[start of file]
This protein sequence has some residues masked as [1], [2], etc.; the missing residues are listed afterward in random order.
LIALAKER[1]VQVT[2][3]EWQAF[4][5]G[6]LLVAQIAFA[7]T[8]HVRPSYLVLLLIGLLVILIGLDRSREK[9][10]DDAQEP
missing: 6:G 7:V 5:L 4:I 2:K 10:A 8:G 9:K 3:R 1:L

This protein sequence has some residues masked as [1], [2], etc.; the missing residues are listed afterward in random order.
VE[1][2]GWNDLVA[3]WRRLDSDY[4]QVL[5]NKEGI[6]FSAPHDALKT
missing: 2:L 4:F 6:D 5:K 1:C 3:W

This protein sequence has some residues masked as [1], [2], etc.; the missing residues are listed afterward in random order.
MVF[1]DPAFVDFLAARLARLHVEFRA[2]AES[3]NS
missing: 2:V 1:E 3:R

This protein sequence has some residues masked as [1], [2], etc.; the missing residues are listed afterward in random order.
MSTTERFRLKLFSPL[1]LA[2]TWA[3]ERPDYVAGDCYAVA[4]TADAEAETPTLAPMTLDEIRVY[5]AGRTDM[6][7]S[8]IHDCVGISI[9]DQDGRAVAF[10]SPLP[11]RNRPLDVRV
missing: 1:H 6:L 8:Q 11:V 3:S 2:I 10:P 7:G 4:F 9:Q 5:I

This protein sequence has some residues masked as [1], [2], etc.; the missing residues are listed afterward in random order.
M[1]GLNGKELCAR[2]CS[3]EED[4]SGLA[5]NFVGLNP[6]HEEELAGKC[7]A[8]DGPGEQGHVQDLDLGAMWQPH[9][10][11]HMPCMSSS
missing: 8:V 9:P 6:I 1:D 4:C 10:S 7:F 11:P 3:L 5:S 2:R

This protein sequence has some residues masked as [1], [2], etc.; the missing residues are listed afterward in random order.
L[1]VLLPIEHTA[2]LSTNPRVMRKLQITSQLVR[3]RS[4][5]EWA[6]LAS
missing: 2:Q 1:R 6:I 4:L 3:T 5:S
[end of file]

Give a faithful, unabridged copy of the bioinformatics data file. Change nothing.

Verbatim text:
This protein sequence has some residues masked as [1], [2], etc.; the missing residues are listed afterward in random order.
LIALAKER[1]VQVT[2][3]EWQAF[4][5]G[6]LLVAQIAFA[7]T[8]HVRPSYLVLLLIGLLVILIGLDRSREK[9][10]DDAQEP
missing: 6:G 7:V 5:L 4:I 2:K 10:A 8:G 9:K 3:R 1:L

This protein sequence has some residues masked as [1], [2], etc.; the missing residues are listed afterward in random order.
VE[1][2]GWNDLVA[3]WRRLDSDY[4]QVL[5]NKEGI[6]FSAPHDALKT
missing: 2:L 4:F 6:D 5:K 1:C 3:W

This protein sequence has some residues masked as [1], [2], etc.; the missing residues are listed afterward in random order.
MVF[1]DPAFVDFLAARLARLHVEFRA[2]AES[3]NS
missing: 2:V 1:E 3:R

This protein sequence has some residues masked as [1], [2], etc.; the missing residues are listed afterward in random order.
MSTTERFRLKLFSPL[1]LA[2]TWA[3]ERPDYVAGDCYAVA[4]TADAEAETPTLAPMTLDEIRVY[5]AGRTDM[6][7]S[8]IHDCVGISI[9]DQDGRAVAF[10]SPLP[11]RNRPLDVRV
missing: 1:H 6:L 8:Q 11:V 3:S 2:I 10:P 7:G 4:F 9:Q 5:I

This protein sequence has some residues masked as [1], [2], etc.; the missing residues are listed afterward in random order.
M[1]GLNGKELCAR[2]CS[3]EED[4]SGLA[5]NFVGLNP[6]HEEELAGKC[7]A[8]DGPGEQGHVQDLDLGAMWQPH[9][10][11]HMPCMSSS
missing: 8:V 9:P 6:I 1:D 4:C 10:S 7:F 11:P 3:L 5:S 2:R

This protein sequence has some residues masked as [1], [2], etc.; the missing residues are listed afterward in random order.
L[1]VLLPIEHTA[2]LSTNPRVMRKLQITSQLVR[3]RS[4][5]EWA[6]LAS
missing: 2:Q 1:R 6:I 4:L 3:T 5:S